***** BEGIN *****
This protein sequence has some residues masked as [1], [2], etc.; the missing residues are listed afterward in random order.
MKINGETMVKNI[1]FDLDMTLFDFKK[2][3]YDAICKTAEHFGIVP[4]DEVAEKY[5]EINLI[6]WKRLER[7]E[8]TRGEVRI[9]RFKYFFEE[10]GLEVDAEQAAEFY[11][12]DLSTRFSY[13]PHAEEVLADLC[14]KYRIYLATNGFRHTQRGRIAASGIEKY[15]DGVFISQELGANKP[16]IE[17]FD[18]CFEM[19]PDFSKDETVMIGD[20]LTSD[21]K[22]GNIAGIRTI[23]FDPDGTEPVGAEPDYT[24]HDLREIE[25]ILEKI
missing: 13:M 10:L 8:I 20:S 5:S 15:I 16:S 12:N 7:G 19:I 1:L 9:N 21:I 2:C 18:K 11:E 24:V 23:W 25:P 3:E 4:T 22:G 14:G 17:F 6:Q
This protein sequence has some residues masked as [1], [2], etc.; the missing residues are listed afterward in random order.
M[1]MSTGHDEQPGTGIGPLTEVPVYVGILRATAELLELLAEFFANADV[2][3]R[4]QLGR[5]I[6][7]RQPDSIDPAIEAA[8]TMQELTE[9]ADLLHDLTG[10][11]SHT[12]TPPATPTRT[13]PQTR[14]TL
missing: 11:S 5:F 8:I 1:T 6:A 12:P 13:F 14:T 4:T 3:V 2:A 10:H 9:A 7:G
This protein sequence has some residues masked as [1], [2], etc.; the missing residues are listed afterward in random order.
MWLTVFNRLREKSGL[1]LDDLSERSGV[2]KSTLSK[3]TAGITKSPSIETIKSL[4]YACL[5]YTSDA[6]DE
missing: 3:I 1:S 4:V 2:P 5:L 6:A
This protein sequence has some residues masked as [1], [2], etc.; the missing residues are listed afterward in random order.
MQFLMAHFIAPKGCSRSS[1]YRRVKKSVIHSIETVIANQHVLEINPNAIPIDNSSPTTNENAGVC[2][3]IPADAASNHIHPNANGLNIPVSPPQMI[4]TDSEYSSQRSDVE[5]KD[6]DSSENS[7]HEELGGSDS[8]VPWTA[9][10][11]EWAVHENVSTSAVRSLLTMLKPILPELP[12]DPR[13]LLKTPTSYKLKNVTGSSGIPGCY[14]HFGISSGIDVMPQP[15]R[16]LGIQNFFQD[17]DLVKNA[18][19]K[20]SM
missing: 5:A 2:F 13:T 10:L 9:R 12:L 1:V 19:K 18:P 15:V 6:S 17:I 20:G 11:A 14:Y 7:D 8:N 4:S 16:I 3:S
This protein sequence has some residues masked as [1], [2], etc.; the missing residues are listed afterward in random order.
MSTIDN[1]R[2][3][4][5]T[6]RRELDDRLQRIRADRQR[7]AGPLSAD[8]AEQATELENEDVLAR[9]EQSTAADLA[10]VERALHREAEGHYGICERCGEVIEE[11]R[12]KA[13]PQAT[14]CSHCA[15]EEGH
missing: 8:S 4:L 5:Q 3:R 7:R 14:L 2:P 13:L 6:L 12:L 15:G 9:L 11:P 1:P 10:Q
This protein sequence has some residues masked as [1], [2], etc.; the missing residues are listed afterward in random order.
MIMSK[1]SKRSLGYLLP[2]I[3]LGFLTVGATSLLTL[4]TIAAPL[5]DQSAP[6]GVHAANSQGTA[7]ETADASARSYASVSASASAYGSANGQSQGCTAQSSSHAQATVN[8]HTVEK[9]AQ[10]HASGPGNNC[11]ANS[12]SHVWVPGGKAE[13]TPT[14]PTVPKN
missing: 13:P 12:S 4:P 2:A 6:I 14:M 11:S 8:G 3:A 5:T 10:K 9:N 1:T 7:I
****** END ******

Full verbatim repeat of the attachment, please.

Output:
This protein sequence has some residues masked as [1], [2], etc.; the missing residues are listed afterward in random order.
MKINGETMVKNI[1]FDLDMTLFDFKK[2][3]YDAICKTAEHFGIVP[4]DEVAEKY[5]EINLI[6]WKRLER[7]E[8]TRGEVRI[9]RFKYFFEE[10]GLEVDAEQAAEFY[11][12]DLSTRFSY[13]PHAEEVLADLC[14]KYRIYLATNGFRHTQRGRIAASGIEKY[15]DGVFISQELGANKP[16]IE[17]FD[18]CFEM[19]PDFSKDETVMIGD[20]LTSD[21]K[22]GNIAGIRTI[23]FDPDGTEPVGAEPDYT[24]HDLREIE[25]ILEKI
missing: 13:M 10:L 8:I 20:S 5:S 15:I 16:S 12:N 7:G 19:I 1:L 9:N 21:I 2:C 18:K 11:E 24:V 23:W 25:P 3:E 4:T 22:G 14:G 17:F 6:Q
This protein sequence has some residues masked as [1], [2], etc.; the missing residues are listed afterward in random order.
M[1]MSTGHDEQPGTGIGPLTEVPVYVGILRATAELLELLAEFFANADV[2][3]R[4]QLGR[5]I[6][7]RQPDSIDPAIEAA[8]TMQELTE[9]ADLLHDLTG[10][11]SHT[12]TPPATPTRT[13]PQTR[14]TL
missing: 11:S 5:F 8:I 1:T 6:A 12:P 13:F 14:T 4:T 3:V 2:A 10:H 9:A 7:G
This protein sequence has some residues masked as [1], [2], etc.; the missing residues are listed afterward in random order.
MWLTVFNRLREKSGL[1]LDDLSERSGV[2]KSTLSK[3]TAGITKSPSIETIKSL[4]YACL[5]YTSDA[6]DE
missing: 3:I 1:S 4:V 2:P 5:L 6:A
This protein sequence has some residues masked as [1], [2], etc.; the missing residues are listed afterward in random order.
MQFLMAHFIAPKGCSRSS[1]YRRVKKSVIHSIETVIANQHVLEINPNAIPIDNSSPTTNENAGVC[2][3]IPADAASNHIHPNANGLNIPVSPPQMI[4]TDSEYSSQRSDVE[5]KD[6]DSSENS[7]HEELGGSDS[8]VPWTA[9][10][11]EWAVHENVSTSAVRSLLTMLKPILPELP[12]DPR[13]LLKTPTSYKLKNVTGSSGIPGCY[14]HFGISSGIDVMPQP[15]R[16]LGIQNFFQD[17]DLVKNA[18][19]K[20]SM
missing: 5:A 2:F 13:T 10:L 9:R 12:L 1:V 19:K 18:P 15:V 6:S 17:I 20:G 11:A 14:Y 7:D 8:N 4:S 16:I 3:S
This protein sequence has some residues masked as [1], [2], etc.; the missing residues are listed afterward in random order.
MSTIDN[1]R[2][3][4][5]T[6]RRELDDRLQRIRADRQR[7]AGPLSAD[8]AEQATELENEDVLAR[9]EQSTAADLA[10]VERALHREAEGHYGICERCGEVIEE[11]R[12]KA[13]PQAT[14]CSHCA[15]EEGH
missing: 8:S 4:L 5:Q 3:R 7:R 14:L 2:P 13:L 6:L 12:L 15:G 9:L 11:P 1:P 10:Q
This protein sequence has some residues masked as [1], [2], etc.; the missing residues are listed afterward in random order.
MIMSK[1]SKRSLGYLLP[2]I[3]LGFLTVGATSLLTL[4]TIAAPL[5]DQSAP[6]GVHAANSQGTA[7]ETADASARSYASVSASASAYGSANGQSQGCTAQSSSHAQATVN[8]HTVEK[9]AQ[10]HASGPGNNC[11]ANS[12]SHVWVPGGKAE[13]TPT[14]PTVPKN
missing: 13:P 12:S 4:P 2:A 6:I 14:M 11:S 8:G 3:A 5:T 10:K 9:N 1:T 7:I